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Grime, Germs & Gangrene

A lecture on the ancient art of "cutting for the stone".

Over the centuries, patients had particularly dreaded diagnosis of bladder stone. Left in the body a bladder stone could be fatal and the operation of lithotomy was also a long, painful, life threatening procedure. St Thomas’ Hospital surgeon - the bodysnatching, turban-wearing William Cheselden - took the challenge to improve surgical procedures for removal of the stone. Without either anaesthetic or antiseptic techniques, he could remove a stone in under a minute. Nine out of ten Hospital patients survived his ‘High Operation for the Stone’, a success that the Hospital would maintain for the next 100 years. Hands on a human bladder stone!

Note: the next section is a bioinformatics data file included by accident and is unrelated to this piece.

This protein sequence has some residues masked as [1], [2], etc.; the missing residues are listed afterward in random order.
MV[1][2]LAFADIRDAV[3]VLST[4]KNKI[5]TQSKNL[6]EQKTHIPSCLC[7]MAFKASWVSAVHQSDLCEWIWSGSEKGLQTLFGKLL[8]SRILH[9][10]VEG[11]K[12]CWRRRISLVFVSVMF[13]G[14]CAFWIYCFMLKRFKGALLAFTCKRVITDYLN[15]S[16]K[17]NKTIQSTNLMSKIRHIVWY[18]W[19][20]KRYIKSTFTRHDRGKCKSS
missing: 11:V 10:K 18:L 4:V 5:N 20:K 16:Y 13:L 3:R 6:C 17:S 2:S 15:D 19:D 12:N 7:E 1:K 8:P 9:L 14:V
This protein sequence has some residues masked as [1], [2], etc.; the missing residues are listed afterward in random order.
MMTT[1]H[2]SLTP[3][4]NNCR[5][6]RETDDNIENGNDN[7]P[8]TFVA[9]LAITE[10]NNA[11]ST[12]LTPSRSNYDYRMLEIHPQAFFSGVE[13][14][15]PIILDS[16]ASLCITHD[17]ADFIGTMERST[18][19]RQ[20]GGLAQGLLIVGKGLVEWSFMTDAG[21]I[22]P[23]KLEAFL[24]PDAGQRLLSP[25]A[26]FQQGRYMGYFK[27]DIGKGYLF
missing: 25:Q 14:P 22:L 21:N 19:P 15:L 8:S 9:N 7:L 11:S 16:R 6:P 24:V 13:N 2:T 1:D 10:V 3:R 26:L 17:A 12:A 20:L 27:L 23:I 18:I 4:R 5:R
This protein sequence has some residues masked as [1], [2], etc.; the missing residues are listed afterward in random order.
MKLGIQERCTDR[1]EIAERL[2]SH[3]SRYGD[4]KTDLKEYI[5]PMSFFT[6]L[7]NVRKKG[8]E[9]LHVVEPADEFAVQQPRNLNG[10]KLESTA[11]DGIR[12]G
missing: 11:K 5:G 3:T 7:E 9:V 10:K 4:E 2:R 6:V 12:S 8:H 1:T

Museum Curatorial Staff | talks


Date and Time:

27 October 2007 at 2:00 pm


2 hours



Old Operating Theatre, Museum & Herb Garret
9a St Thomas' Street
020 7188 2679

More at Old Operating Theatre, Museum & Herb Garret...




Available from:

Call 020 7188 2679
or email curator@thegarret.org.uk to reserve a place.

Additional Information:

Talk not recommended for under 12s.

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